Where does the recycling go? Resource Association and LARAC launch charter
Resource Association and LARAC launch charter to improve public awareness about end destinations of recycling.
A charter designed to provide the public with a clearer picture of where their recyclables ultimately end up was launched on 7th June 2012 by the Resource Association, supported by the Local Authority Recycling Advisory Committee (LARAC) Executive.
Commending the initiative, Defra waste minister Lord Taylor of Holbeach said: "Everyone knows that recycling their rubbish is the right thing to do, but most people are completely unaware of what happens to their recycling after they put it out for collection. This new charter developed by the Resource Association and LARAC provides people with the answers and will hopefully provide an extra incentive for people to recycle more."
The End Destinations of Recycling Charter is a voluntary initiative that seeks to improve the transparency around the end destination of recyclable materials from the household waste stream. By providing better information to the public, the aim is to raise awareness and understanding, improve public confidence in the recycling process, and increase participation in recycling schemes.
"The public has shown its support for recycling - recent reports from Defra and DoE in Northern Ireland (showing recycling rates of 42.5% and 42.8%) demonstrate that we have more than quadrupled household recycling in just over ten years. There is, however, a strong appetite for more information about what happens beyond the point of collection and evidence suggests that better understanding could help to maintain and increase this support," says Ray Georgeson, chief executive of the Resource Association.
In a recent YouGov poll commissioned by the Association1, 73% of respondents said that they don't know the exact location of where the materials they put out for recycling go and 65% don't know what these materials will be made into. In the same survey, 68% of UK adults said that more information should be available on what happens to recycled materials in terms of their destination and end use and 32% said that they would be more or much more likely to recycle if this information was available. According to a survey of the websites of 351 local authorities in England and Northern Ireland2, however, only 17% had information on their websites about the end destination of recyclable materials collected from residents.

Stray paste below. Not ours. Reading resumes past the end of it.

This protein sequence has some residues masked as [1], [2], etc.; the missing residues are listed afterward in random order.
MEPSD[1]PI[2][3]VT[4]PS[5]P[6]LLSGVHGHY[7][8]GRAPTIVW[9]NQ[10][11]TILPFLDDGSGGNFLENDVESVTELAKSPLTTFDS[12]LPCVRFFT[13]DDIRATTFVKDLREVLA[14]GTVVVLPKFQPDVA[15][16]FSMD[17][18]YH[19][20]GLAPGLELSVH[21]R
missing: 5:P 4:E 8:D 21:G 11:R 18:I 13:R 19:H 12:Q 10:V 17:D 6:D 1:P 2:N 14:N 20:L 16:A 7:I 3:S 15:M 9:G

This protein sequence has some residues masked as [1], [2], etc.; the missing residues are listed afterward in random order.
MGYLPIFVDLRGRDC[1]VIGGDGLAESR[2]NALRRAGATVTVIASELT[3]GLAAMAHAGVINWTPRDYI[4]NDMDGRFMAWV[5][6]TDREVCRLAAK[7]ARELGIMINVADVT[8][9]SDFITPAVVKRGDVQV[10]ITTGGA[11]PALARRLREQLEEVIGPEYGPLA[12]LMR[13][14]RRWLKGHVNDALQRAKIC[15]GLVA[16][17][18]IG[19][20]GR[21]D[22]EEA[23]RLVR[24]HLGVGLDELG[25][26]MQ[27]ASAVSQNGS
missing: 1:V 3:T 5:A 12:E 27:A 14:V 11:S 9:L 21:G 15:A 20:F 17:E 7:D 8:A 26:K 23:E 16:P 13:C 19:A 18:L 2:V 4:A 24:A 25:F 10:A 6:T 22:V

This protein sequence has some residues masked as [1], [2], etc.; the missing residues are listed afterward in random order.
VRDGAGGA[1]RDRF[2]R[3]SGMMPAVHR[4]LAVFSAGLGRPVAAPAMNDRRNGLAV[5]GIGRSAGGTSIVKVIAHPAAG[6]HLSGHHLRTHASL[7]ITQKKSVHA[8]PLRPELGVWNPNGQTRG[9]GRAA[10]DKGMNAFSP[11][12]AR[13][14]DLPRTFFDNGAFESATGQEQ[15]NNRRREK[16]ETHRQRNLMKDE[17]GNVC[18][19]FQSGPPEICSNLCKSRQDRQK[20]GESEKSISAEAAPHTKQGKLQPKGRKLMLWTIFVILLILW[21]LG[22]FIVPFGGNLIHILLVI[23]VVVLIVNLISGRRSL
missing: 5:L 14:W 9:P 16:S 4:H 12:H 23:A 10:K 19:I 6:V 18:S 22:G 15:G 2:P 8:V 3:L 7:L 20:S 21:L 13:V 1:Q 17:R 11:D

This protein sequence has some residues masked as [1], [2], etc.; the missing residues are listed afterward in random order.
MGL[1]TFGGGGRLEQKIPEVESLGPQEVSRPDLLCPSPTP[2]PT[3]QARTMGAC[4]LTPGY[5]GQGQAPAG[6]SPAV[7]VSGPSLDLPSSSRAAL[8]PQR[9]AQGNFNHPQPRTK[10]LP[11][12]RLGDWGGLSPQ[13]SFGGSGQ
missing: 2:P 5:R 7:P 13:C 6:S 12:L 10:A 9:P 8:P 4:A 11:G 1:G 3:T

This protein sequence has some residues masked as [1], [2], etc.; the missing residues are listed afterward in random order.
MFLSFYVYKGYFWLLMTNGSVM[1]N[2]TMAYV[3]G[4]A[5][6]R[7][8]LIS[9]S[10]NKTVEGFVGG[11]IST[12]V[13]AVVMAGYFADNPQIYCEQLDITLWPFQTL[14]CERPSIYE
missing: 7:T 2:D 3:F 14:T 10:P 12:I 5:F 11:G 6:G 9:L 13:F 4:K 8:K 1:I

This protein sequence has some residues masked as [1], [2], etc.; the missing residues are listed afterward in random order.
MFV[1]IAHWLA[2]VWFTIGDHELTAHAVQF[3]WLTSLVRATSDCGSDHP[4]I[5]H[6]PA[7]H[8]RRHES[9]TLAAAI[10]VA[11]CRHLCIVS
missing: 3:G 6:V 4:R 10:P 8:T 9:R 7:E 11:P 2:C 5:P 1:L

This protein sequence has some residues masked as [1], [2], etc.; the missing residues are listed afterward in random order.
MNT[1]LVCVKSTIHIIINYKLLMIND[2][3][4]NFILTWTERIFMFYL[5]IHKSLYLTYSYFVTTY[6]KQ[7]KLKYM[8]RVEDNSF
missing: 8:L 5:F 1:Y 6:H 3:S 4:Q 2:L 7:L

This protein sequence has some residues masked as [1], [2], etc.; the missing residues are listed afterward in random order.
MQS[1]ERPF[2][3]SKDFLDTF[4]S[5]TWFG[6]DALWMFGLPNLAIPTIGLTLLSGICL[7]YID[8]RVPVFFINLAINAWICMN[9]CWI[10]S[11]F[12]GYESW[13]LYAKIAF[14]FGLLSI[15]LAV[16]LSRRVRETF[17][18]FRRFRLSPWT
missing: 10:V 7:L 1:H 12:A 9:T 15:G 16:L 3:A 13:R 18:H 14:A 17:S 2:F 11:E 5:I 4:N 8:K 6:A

"There is clearly scope to improve the range and level of information that is made available to the public, and the joint aim of the Resource Association and LARAC in initiating the End Destinations of Recycling Charter is to provide a framework through which this can be achieved," explains Ray Georgeson
Those signing up to the Charter commit to providing the public with comprehensive and accessible information through the publication, at least annually, of a Register of End Destinations of Recyclates that covers the materials collected and provides the names and locations of the final reprocessing points, whether in the UK or abroad.
While the Charter is aimed primarily at local authorities in England and Northern Ireland3, it recognises that capturing the necessary information will require co-operation throughout the supply chain, including private sector contractors, materials reprocessors, waste brokers and other parties involved in taking recycled materials to the market. As members of the Resource Association, a number of the UK's major materials reprocessors have already committed to support local authorities with the audit trail and verification needed in relation to the materials supplied to them for reprocessing.
"We welcome this chance to work with all the players involved to provide a robust picture of what happens to the recyclable materials collected from householders," says Joy Blizzard, Chair of LARAC. "Local authorities know that waste and recycling is a service about which residents have strong opinions and perceptions, both positive and negative. In LARAC's view, greater transparency will boost the public's trust in recycling, address some of the inaccurate perceptions about where recyclable materials end up, and help local authorities to be confident in the service they provide."
The End Destinations of Recycling Charter, a list of the founder signatories and more information can be found at www.resourceassociation.com. The Association has written to all local authority Chief Executives and Portfolio Holders to encourage them to support the Charter.
(Source RRF 7th June 2012)